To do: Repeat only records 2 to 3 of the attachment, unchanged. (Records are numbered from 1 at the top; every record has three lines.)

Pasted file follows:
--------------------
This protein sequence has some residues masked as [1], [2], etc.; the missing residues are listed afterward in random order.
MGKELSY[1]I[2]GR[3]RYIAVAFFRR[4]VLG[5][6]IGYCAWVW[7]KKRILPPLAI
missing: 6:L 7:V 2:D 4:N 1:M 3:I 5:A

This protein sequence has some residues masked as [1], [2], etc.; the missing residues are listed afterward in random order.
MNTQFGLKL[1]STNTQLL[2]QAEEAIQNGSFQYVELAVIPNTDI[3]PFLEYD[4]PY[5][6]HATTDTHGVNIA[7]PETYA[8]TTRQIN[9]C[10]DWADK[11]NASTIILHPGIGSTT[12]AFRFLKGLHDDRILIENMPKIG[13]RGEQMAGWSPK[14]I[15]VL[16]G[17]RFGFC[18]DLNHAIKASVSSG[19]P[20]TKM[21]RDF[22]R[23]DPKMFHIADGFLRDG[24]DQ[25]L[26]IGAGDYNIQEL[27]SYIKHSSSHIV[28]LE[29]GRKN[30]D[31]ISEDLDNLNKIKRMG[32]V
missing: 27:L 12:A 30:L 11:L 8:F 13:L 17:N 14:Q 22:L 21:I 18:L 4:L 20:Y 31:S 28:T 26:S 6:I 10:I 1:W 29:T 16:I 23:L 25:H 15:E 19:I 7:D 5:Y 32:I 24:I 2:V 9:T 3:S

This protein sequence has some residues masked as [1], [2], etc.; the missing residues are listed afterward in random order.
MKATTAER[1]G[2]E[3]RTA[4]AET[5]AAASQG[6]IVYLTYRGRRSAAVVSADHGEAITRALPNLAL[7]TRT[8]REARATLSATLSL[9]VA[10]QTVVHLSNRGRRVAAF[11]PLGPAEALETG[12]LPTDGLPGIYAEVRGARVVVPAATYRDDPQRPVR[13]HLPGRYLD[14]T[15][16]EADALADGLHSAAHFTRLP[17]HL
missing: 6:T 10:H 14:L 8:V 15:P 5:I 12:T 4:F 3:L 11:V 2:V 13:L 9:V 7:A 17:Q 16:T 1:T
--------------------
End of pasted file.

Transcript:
This protein sequence has some residues masked as [1], [2], etc.; the missing residues are listed afterward in random order.
MNTQFGLKL[1]STNTQLL[2]QAEEAIQNGSFQYVELAVIPNTDI[3]PFLEYD[4]PY[5][6]HATTDTHGVNIA[7]PETYA[8]TTRQIN[9]C[10]DWADK[11]NASTIILHPGIGSTT[12]AFRFLKGLHDDRILIENMPKIG[13]RGEQMAGWSPK[14]I[15]VL[16]G[17]RFGFC[18]DLNHAIKASVSSG[19]P[20]TKM[21]RDF[22]R[23]DPKMFHIADGFLRDG[24]DQ[25]L[26]IGAGDYNIQEL[27]SYIKHSSSHIV[28]LE[29]GRKN[30]D[31]ISEDLDNLNKIKRMG[32]V
missing: 27:L 12:A 30:L 11:L 8:F 13:L 17:N 14:Q 22:L 21:I 18:L 4:L 20:Y 31:S 28:T 26:S 6:I 10:I 1:W 29:T 16:I 23:L 25:H 15:E 19:I 7:D 5:Y 32:I 24:I 2:V 9:T 3:S

This protein sequence has some residues masked as [1], [2], etc.; the missing residues are listed afterward in random order.
MKATTAER[1]G[2]E[3]RTA[4]AET[5]AAASQG[6]IVYLTYRGRRSAAVVSADHGEAITRALPNLAL[7]TRT[8]REARATLSATLSL[9]VA[10]QTVVHLSNRGRRVAAF[11]PLGPAEALETG[12]LPTDGLPGIYAEVRGARVVVPAATYRDDPQRPVR[13]HLPGRYLD[14]T[15][16]EADALADGLHSAAHFTRLP[17]HL
missing: 6:T 10:H 14:L 8:V 15:P 5:I 12:T 4:F 3:L 11:V 2:V 13:L 9:V 7:A 17:Q 16:T 1:T